Under the new YouTube rules, If you make a video that is for a target audience of under the age of 13, you have to declare it. And when you do, that means people can't comment on that video, notifications don't go out to your subscribers for those videos, and you earn a lot less revenue because you can't use targeted ads on those videos.
YouTube is always tweaking their policies, especially Community Guidelines. Which, whether you realize this or not, will have an impact on how your videos are shared on YouTube, and how the algorithm treats your content.
So could have been making content in 2016 that was super popular with an audience. But things have changed in the YouTube landscape, which means the exact same content might not be shared as much as it used to be on the platform.
As a creator, you need to keep up to date about YouTube's policies and guidelines. Make sure you subscribe to the YouTube blog, and just check in with any guidelines that YouTube is sharing with you on a regular basis.
Twitter is a good place to go, @TeamYouTube are always letting you know, as creators, what's changing in the YouTube landscape.
#4 The Impact of YouTube’s Many, Many, Many Algorithm Changes
YouTube is constantly changing, updating, or tweaking its algorithms to help the viewer find the content they want to watch.
When it comes to these changes, try to remember this: YouTube is not out to get you, the individual creator.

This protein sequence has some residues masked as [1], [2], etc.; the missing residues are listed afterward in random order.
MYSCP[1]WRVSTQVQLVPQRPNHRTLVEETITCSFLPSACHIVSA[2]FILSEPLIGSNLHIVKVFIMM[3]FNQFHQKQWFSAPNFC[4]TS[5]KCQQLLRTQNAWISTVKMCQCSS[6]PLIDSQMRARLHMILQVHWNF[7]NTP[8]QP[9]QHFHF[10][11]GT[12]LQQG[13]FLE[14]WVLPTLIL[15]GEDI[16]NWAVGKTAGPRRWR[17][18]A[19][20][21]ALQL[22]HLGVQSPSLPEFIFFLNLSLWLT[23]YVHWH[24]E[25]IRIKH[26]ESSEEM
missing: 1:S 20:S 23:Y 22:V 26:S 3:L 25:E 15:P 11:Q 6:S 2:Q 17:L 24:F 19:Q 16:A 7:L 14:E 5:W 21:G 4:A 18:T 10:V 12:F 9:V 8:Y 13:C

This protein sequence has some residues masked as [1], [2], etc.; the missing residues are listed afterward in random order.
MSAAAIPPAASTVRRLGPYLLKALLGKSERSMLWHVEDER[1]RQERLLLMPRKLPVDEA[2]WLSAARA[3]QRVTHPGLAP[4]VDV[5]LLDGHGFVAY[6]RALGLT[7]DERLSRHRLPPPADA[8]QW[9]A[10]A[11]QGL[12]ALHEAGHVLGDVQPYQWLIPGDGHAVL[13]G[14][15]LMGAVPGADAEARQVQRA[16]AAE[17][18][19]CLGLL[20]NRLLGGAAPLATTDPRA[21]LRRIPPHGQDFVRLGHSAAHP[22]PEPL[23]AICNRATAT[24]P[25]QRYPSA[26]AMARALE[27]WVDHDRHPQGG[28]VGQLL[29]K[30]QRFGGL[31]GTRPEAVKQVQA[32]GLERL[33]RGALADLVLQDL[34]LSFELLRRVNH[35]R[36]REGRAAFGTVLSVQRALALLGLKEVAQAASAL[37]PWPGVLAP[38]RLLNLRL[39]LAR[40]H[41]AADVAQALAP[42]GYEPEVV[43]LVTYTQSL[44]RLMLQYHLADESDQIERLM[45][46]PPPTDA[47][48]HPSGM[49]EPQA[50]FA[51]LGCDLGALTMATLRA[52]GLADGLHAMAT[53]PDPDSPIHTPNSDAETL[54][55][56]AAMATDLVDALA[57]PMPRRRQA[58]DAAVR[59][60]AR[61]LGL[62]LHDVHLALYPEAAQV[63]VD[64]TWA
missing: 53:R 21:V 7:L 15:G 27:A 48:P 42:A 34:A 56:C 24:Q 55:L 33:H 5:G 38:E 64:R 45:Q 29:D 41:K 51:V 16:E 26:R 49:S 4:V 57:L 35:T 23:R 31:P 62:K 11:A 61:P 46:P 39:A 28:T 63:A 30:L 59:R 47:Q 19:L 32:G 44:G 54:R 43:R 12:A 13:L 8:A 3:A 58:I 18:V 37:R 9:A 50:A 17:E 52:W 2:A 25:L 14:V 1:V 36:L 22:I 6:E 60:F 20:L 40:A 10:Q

It is trying to create an environment where people stay on YouTube as long as possible, and they do that by serving up more of the content that viewers want to watch. There is no doubt that algorithm changes on YouTube will have a detrimental impact on some channels. But those same algorithm changes will have positive implications for many more YouTube channels.
Take this as an example. YouTube changes the algorithm, and it negatively affects 5% of the creator community. Chances are, especially on social media, you will hear a lot from that 5% that all of a sudden their views have gone down, and the algorithm is to blame.
And that's fair enough. But at the same time, let's say that algorithm change positively impacts 30% of the creator community. Do you think that 30% is going to praise YouTube about the algorithm change?